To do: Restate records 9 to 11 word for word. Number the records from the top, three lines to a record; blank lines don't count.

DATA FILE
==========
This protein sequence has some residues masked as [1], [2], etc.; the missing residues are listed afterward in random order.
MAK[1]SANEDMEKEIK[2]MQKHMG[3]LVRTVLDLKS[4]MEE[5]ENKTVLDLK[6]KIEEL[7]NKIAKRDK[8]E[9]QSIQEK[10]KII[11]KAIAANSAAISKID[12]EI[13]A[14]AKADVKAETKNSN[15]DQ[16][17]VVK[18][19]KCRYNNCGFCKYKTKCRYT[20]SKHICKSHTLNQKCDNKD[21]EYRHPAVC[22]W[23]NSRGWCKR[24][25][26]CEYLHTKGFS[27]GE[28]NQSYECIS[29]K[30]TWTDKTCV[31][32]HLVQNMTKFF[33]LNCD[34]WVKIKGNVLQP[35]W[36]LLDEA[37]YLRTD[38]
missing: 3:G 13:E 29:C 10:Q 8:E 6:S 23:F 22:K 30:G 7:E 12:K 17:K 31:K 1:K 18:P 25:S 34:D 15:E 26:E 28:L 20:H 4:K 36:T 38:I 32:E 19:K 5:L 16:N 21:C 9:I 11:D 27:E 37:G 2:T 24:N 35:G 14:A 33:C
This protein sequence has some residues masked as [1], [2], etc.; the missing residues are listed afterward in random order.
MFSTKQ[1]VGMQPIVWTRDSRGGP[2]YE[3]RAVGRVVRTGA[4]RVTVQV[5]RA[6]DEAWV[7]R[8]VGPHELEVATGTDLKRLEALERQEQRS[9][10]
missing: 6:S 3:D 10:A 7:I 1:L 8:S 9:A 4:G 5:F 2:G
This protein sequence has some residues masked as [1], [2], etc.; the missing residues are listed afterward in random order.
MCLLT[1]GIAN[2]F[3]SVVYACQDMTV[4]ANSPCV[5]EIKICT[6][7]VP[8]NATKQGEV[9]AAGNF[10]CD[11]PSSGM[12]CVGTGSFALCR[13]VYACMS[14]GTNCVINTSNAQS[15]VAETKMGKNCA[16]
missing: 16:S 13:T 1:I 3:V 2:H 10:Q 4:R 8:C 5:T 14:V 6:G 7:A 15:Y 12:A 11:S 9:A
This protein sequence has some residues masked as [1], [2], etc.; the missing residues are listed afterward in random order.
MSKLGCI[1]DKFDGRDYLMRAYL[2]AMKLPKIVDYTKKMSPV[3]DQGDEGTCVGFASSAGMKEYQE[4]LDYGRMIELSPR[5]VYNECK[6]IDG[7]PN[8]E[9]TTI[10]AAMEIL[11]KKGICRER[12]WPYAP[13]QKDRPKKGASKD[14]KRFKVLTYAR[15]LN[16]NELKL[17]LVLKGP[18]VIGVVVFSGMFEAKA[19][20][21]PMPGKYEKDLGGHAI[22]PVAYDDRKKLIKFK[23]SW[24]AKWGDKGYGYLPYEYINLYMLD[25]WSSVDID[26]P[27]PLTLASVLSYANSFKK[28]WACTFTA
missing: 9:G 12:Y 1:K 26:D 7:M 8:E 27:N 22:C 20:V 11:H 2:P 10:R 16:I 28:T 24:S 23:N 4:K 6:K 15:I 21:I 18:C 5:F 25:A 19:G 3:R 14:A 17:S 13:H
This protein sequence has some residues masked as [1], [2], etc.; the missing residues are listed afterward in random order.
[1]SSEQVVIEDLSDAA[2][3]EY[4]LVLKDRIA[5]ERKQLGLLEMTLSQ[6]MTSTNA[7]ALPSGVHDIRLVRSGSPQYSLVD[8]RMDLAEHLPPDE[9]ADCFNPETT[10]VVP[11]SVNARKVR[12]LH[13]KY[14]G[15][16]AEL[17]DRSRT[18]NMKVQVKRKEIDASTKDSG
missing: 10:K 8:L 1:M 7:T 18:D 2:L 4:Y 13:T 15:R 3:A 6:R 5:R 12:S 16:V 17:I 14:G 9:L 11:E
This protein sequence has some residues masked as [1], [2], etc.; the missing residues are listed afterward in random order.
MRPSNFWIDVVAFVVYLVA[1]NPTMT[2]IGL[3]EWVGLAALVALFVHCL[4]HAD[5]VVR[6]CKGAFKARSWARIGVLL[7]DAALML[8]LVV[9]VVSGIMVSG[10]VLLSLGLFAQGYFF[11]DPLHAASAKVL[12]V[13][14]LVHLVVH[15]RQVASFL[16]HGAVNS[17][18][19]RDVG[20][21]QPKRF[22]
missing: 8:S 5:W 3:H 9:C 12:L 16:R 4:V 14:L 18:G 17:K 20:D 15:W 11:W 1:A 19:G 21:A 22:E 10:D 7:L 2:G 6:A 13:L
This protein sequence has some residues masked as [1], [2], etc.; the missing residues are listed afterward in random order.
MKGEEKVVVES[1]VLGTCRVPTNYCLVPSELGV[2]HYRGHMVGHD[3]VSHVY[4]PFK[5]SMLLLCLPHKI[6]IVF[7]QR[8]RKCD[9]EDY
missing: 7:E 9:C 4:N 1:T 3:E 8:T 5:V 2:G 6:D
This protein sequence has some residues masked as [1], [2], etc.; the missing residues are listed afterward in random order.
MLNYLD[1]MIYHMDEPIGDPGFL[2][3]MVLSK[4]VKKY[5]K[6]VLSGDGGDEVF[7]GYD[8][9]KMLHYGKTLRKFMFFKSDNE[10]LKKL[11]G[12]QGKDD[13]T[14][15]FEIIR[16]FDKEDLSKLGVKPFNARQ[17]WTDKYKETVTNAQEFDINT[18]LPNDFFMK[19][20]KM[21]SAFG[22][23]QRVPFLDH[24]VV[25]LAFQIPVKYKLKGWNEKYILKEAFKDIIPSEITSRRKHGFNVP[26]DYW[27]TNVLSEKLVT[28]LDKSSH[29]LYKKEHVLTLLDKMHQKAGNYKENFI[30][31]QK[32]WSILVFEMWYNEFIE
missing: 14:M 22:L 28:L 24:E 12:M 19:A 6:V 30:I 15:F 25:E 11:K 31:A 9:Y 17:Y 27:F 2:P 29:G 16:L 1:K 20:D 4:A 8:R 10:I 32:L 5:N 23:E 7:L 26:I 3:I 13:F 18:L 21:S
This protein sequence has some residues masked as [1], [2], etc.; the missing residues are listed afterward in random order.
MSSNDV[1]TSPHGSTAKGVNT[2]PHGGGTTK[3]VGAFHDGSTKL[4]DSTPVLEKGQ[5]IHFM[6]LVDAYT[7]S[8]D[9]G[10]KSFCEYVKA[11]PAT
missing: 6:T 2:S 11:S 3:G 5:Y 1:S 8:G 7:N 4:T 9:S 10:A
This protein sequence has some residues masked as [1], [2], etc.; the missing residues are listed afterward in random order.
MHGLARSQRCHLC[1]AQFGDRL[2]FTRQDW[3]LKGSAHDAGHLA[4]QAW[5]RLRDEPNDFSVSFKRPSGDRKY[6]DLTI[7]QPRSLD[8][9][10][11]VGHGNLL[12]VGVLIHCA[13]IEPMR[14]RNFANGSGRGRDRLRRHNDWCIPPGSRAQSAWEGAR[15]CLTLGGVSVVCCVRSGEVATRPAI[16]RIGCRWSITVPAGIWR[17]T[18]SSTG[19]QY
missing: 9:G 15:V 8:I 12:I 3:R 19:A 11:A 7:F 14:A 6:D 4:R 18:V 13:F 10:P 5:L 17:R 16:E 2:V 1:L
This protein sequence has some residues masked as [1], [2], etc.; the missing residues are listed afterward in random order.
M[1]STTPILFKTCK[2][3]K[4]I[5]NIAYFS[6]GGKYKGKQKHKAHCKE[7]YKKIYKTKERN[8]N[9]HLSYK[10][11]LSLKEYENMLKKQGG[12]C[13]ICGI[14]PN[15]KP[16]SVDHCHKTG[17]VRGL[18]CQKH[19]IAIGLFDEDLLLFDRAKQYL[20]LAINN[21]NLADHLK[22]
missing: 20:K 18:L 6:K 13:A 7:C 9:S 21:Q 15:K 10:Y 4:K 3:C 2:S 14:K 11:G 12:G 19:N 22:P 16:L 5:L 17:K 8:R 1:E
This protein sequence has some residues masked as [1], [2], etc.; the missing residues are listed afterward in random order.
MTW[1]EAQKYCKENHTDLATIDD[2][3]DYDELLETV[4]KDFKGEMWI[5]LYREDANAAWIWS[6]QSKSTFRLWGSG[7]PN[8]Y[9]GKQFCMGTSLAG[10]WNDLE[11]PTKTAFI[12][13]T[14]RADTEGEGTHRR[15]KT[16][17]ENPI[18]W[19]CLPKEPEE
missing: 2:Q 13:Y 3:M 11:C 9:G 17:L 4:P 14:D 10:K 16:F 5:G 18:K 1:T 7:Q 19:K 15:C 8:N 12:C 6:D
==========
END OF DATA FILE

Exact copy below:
This protein sequence has some residues masked as [1], [2], etc.; the missing residues are listed afterward in random order.
MSSNDV[1]TSPHGSTAKGVNT[2]PHGGGTTK[3]VGAFHDGSTKL[4]DSTPVLEKGQ[5]IHFM[6]LVDAYT[7]S[8]D[9]G[10]KSFCEYVKA[11]PAT
missing: 6:T 2:S 11:S 3:G 5:Y 1:S 8:G 7:N 4:T 9:S 10:A
This protein sequence has some residues masked as [1], [2], etc.; the missing residues are listed afterward in random order.
MHGLARSQRCHLC[1]AQFGDRL[2]FTRQDW[3]LKGSAHDAGHLA[4]QAW[5]RLRDEPNDFSVSFKRPSGDRKY[6]DLTI[7]QPRSLD[8][9][10][11]VGHGNLL[12]VGVLIHCA[13]IEPMR[14]RNFANGSGRGRDRLRRHNDWCIPPGSRAQSAWEGAR[15]CLTLGGVSVVCCVRSGEVATRPAI[16]RIGCRWSITVPAGIWR[17]T[18]SSTG[19]QY
missing: 9:G 15:V 8:I 12:I 3:R 19:A 11:A 7:F 14:A 6:D 4:R 18:V 13:F 10:P 5:L 17:R 16:E 2:V 1:L
This protein sequence has some residues masked as [1], [2], etc.; the missing residues are listed afterward in random order.
M[1]STTPILFKTCK[2][3]K[4]I[5]NIAYFS[6]GGKYKGKQKHKAHCKE[7]YKKIYKTKERN[8]N[9]HLSYK[10][11]LSLKEYENMLKKQGG[12]C[13]ICGI[14]PN[15]KP[16]SVDHCHKTG[17]VRGL[18]CQKH[19]IAIGLFDEDLLLFDRAKQYL[20]LAINN[21]NLADHLK[22]
missing: 20:K 18:L 6:K 13:A 7:C 9:S 21:Q 15:K 10:Y 4:K 3:C 2:S 14:K 11:G 12:G 19:N 22:P 16:L 5:L 17:K 8:R 1:E